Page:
Title: Legend of the Lost Ass
Author: Karen Winters Schwartz
Genre: Literary Fiction, Historical Fiction
Legend of the Lost Ass is a beautiful story on love, loss, friendships, and making amends. Told from two distinct time periods, the reader sees into the past to understand the present. At the heart of the story is a bright orange tractor named Miss Mango and a donkey named Bee.
Adventure writer Colin receives an inviting text from a woman he doesn’t know. "I think we should take it through Guatemala." Curiosity gets the better of him and he decides to take a leap of faith and reply. Before he knows what’s happening, he’s meeting Luci and a bright orange tractor affectionately known as Miss Mango. He also meets Luci’s great uncle Ernesto. Colin and Luci instantly find each other annoying. While Colin dislikes Luci , he loves the idea of adventure and it's Ernesto’s dream that Miss Mango be driven to his family in Belize, which he abandoned nearly seventy years earlier. So off they travel across Central America to atone for Ernesto’s past mistakes and bring a fractured family back together.
Will Colin find what he’s searching for and more importantly, will he see what’s awaits him if he follows his heart? Will Luci mend her family’s rift and her own scarred heart? Will Ernesto finally get closure and right his past mistakes?
It took nine hours on rutty roads for Ernesto and the donkey to reach the town of Punta Gorda. The day was hot, with little breeze. The roads of the town were crowded with people, carts, animals, and an occasional car or truck. Music, odors, and heat were streaming through the air. Unrecognizable words flew like notes from the mouths of dark-skinned Garifuna men and women who smiled in response to Ernesto’s greetings, but no one stopped as Ernesto cried out, “D’yoos! Tan inkon’ol. D’yoos!”
A Chinese man passed too close, hitting Ernesto in his right shoulder with the large sack of cabbage he carried. He said something harsh, spitting onto the sandy ground before disappearing into a small grocery store.
“Hello! Plantains,” Ernesto tried in English. “I sell, yes?”
The dust of the road swirled; Ernesto coughed as a large truck passed by. The donkey skittered to the left, nearly causing the cart to tumble. A couple of the tomatoes rolled free and split as they hit the dirt. Ernesto used all his weight to steady the cart. He wiped the sweat from his brow.
“Banana!” he called, holding up an especially impressive bunch.
A small child with her hair piled above her big black eyes approached the cart. One of her hands was in her mouth, and she used her other to touch one of the cornhusk dolls—the one with the pink skirt and light-blue headdress. The little girl’s hand came free of her mouth, and she smiled up at Ernesto. Her teeth were small and as white as a cloud. Her arms were thin and fragile, reminding Ernesto of dark cornstalks. He picked up the doll and placed it in the child’s hands. Her fingers tightened around its waist, then she pulled it to her chest. She nodded thanks and backed away.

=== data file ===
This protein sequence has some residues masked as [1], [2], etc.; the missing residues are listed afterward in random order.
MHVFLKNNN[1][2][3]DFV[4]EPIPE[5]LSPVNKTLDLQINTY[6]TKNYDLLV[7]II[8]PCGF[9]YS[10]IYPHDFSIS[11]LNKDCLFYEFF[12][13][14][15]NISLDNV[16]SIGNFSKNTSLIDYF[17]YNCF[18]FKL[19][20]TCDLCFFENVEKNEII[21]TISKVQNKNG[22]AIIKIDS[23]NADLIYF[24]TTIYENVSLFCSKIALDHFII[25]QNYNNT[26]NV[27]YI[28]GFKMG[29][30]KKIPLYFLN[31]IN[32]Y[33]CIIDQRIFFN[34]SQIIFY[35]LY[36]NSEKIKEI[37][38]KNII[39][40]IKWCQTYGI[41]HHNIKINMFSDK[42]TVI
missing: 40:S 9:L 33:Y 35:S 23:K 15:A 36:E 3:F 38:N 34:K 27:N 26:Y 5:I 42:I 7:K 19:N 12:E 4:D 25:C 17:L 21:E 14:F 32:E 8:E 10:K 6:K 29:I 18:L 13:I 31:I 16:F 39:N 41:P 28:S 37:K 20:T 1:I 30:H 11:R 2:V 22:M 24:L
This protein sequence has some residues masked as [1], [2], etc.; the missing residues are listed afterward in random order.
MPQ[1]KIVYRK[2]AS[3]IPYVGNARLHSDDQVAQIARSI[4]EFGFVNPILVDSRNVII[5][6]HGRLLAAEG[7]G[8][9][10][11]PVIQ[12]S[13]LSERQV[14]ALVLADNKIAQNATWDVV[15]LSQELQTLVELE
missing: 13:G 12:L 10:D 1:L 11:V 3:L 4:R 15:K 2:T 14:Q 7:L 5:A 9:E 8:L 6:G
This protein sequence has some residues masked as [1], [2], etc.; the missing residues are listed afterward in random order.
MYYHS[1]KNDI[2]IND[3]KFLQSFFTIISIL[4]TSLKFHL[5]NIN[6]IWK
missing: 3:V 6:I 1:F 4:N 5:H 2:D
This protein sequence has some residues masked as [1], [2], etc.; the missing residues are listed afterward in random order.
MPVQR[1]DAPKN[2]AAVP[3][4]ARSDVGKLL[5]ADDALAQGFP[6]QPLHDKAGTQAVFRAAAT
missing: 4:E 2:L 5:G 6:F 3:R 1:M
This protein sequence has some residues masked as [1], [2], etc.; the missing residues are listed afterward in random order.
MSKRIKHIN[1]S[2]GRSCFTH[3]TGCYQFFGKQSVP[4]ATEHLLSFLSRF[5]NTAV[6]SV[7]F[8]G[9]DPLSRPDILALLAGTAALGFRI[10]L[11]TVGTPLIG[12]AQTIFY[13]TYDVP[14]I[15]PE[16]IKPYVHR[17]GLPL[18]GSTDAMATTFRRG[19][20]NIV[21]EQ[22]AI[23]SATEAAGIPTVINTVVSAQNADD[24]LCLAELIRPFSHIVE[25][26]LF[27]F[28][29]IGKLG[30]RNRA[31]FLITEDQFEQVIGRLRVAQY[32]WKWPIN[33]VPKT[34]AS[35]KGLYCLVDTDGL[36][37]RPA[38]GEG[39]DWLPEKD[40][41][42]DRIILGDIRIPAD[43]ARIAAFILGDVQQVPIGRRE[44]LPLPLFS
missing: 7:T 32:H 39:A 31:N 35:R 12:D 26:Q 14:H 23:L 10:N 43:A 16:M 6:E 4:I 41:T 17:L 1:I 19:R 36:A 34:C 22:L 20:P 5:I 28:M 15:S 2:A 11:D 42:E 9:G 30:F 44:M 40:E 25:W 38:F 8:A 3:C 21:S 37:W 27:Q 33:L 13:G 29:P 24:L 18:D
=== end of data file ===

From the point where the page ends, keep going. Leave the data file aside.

He urged the donkey to move on, pressing his hand into its rump and pushing forward. The donkey’s eyes grew wide, its nostrils flared. Ernesto gave it a slap on the rump. Its large silly ears went back, and in one quick movement, it nipped Ernesto’s arm, leaving two bright-purple marks shaped like crescent moons. He slapped its rump angrily, and the hateful beast lurched forward, jostling three more tomatoes free.
Ernesto rubbed at his arm as he made his way deeper into the center of town. He could smell the sea, dead fish, and something sweet with rot. He could hear the wind blowing off the sea and the soft sound of waves above the bustle of the town. Then he could see the pier and rippling aqua waters. A large tanker was docked at the pier, rocking gently.
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What’s your favorite thing about the Fall season:
It used to be going to the local apple orchards and picking up apples. Honeycrisp and Macoun were my favorites! I loved eating them in the car, hearing that crunch that you can only get from a just-picked apple, juice running down my chin as I drove on home. Now that I’ve moved to Arizona, I’m guessing my favorite thing about the Fall season will be days where the temperature is below 100!
What inspired you to write this story:
My love: Belize. The story idea came to me when I randomly wondered one day: Could a missent text change someone’s life? That basic concept led to throwing a group of engaging—but slightly off-beat—characters into crazy circumstances and a novel that spans nearly 70 years and four countries was born.
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Runs September 1 – 30.
Drawing will be held on October 1.
Karen Winters Schwartz wrote her first truly good story at age seven. Her second-grade teacher, publicly and falsely accused her of plagiarism. She did not write again for forty years.
Her widely praised novels include WHERE ARE THE COCOA PUFFS?, 2010; REIS’S PIECES, 2012; and THE CHOCOLATE DEBACLE, 2014 (Goodman Beck Publishing). Her new novel, LEGEND OF THE LOST ASS, was released by Red Adept Publishing on July 21, 2020.
Educated at The Ohio State University, Karen and her husband moved to the Central New York Finger Lakes region where they raised two daughters and shared a career in optometry. She now splits her time between Arizona, a small village in Belize, and traveling the earth in search of the many creatures with whom she has the honor of sharing this world. This is her second year as a Rising Star judge for the Women’s Fiction Writers Association.
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